Thursday, 1 March 2012
Personalized medicine in pediatric cancer: a first clinical trial
In November 2011 the Neuroblastoma and Medulloblastoma Translational Research Consortium (NMTRC), supported by the Translational Genomics Research Institute (TGen), has started an interesting clinical trial that will apply next generation sequencing to provide a rapid personal treatment to pediatric patient affected by refractory neuroblastoma, a deadly form of childhood cancer.
The trial is testing the hypothesis that molecular aberrations in the tumors of individual patients can be identified in real time through genomic analysis to predict responsiveness to targeted therapies. This would allow researchers to predict which of the 150-200 available chemotherapy drugs will be most effective. This kind of genomic analysis is producing about 30Tb of data for a single patient, a huge amount of data that has to be rapidly shared within the Consortium researchers and clinicians to provide effective results. Since time is a crucial factor in fighting this type of pathologies, an adequate hardware infrastructure is required for the project to become reality.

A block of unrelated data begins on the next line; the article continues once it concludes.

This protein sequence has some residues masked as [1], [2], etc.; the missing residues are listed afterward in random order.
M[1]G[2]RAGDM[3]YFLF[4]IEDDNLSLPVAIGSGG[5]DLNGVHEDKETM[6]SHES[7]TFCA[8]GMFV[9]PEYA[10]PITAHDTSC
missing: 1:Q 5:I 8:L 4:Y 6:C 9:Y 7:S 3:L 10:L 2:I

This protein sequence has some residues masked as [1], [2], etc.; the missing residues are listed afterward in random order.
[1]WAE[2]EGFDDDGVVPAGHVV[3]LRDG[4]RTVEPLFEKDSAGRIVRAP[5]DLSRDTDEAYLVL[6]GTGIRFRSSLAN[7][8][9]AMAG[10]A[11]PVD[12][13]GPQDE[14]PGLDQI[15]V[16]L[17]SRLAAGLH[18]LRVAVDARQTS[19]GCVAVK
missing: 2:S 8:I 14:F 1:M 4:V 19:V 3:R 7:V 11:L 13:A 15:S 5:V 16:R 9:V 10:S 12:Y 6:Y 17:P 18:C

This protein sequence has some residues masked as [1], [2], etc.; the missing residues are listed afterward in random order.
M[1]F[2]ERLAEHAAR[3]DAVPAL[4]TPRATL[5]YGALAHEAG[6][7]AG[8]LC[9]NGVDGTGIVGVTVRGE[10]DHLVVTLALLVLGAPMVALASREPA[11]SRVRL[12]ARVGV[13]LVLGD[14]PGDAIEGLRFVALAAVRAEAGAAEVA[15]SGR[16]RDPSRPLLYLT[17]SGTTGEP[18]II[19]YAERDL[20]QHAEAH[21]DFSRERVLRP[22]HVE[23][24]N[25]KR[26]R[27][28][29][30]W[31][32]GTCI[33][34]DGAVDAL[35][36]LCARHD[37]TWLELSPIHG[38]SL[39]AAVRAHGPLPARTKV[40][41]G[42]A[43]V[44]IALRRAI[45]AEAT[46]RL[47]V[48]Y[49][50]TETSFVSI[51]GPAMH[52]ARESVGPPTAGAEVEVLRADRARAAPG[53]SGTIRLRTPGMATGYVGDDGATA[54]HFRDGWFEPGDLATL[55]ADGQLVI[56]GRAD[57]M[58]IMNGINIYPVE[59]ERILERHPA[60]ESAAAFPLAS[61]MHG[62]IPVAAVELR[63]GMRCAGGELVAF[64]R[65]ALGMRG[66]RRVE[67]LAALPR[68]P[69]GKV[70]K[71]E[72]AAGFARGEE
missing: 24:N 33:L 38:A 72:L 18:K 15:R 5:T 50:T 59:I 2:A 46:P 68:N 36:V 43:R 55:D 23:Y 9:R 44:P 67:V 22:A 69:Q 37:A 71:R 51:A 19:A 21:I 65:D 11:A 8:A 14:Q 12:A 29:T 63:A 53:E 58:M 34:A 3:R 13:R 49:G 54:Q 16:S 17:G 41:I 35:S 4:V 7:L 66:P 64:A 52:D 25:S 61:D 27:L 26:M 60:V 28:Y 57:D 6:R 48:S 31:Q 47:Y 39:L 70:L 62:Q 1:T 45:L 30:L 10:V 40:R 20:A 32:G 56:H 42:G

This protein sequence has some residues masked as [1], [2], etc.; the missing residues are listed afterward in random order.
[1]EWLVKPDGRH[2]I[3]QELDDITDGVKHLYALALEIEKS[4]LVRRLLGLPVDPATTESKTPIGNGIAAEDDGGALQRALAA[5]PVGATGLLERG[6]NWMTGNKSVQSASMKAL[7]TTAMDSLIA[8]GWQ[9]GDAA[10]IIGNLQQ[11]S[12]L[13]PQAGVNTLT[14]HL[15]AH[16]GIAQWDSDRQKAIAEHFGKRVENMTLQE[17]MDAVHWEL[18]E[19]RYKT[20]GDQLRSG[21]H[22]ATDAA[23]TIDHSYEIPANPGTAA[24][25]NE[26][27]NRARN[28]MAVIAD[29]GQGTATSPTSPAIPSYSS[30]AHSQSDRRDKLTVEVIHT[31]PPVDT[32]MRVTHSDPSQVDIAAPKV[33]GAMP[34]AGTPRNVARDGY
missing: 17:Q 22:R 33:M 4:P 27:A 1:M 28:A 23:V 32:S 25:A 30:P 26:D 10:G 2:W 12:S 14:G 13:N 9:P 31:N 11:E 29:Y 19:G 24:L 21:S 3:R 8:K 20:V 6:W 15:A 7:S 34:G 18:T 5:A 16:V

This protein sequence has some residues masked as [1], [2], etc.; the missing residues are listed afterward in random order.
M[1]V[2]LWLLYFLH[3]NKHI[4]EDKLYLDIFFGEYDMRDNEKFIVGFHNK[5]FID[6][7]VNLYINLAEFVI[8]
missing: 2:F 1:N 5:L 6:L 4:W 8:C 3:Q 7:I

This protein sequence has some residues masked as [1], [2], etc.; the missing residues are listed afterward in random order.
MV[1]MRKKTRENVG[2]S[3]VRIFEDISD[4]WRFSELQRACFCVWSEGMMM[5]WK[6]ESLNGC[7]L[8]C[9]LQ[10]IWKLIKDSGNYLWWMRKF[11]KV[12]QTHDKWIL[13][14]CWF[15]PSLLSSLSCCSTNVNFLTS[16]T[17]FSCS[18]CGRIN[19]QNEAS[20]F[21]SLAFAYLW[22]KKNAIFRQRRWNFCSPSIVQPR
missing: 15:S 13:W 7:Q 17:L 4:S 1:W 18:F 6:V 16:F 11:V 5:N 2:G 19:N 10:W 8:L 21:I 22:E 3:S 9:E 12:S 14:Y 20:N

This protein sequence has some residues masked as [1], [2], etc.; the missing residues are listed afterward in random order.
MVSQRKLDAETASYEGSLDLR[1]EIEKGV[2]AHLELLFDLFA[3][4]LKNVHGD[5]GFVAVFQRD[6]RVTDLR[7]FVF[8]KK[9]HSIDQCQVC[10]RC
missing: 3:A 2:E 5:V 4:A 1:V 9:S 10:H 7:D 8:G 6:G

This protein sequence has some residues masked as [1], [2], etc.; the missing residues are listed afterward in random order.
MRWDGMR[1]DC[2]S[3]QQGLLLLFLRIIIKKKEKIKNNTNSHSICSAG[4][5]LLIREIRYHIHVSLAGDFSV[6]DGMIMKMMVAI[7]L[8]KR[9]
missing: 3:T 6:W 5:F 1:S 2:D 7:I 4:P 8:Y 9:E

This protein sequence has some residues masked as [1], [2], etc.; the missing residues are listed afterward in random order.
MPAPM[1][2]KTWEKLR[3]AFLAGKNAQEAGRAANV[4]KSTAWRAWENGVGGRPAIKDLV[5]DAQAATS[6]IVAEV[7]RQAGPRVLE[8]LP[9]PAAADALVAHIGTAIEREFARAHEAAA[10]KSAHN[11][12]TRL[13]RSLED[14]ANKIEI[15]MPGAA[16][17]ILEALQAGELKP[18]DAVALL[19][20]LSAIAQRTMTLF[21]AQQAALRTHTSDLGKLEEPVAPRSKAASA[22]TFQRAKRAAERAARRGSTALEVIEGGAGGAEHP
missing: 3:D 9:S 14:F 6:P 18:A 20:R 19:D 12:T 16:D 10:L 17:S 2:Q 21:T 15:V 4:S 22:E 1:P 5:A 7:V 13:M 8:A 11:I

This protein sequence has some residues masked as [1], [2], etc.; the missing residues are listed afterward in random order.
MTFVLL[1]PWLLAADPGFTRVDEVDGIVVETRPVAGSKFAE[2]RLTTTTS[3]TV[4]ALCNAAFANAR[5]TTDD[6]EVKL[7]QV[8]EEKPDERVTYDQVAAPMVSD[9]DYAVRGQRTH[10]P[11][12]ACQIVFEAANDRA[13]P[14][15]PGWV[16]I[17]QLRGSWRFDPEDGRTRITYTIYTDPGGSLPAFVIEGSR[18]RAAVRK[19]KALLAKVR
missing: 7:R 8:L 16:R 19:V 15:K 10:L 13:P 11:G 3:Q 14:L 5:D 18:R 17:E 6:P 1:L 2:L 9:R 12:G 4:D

Luckly Dell, as part of the "Powering the Possible" charitable program, has donated an huge platform that has increased the computational power of TGen center by about 12 times (see the reports by TGen and Dell itself). According to HPC (a site dedicated to cloud computing) this platform comprises Dell PowerEdge Blade Servers, PowerVault Storage Arrays, Dell Compellent Storage Center arrays and Dell Force10 Network infrastructure. It features 148 CPUs, 1,192 cores, 7.1 TB of RAM, 265 TB Disk (Data Storage) and all the necessary for cloud based applications.
According to Dell representative Jamie Coffin, with Tgen translational technology and the Dell cloud platform, work that used to take a year, can now be accomplished in two weeks and early results are reflecting success rates of 24-30%.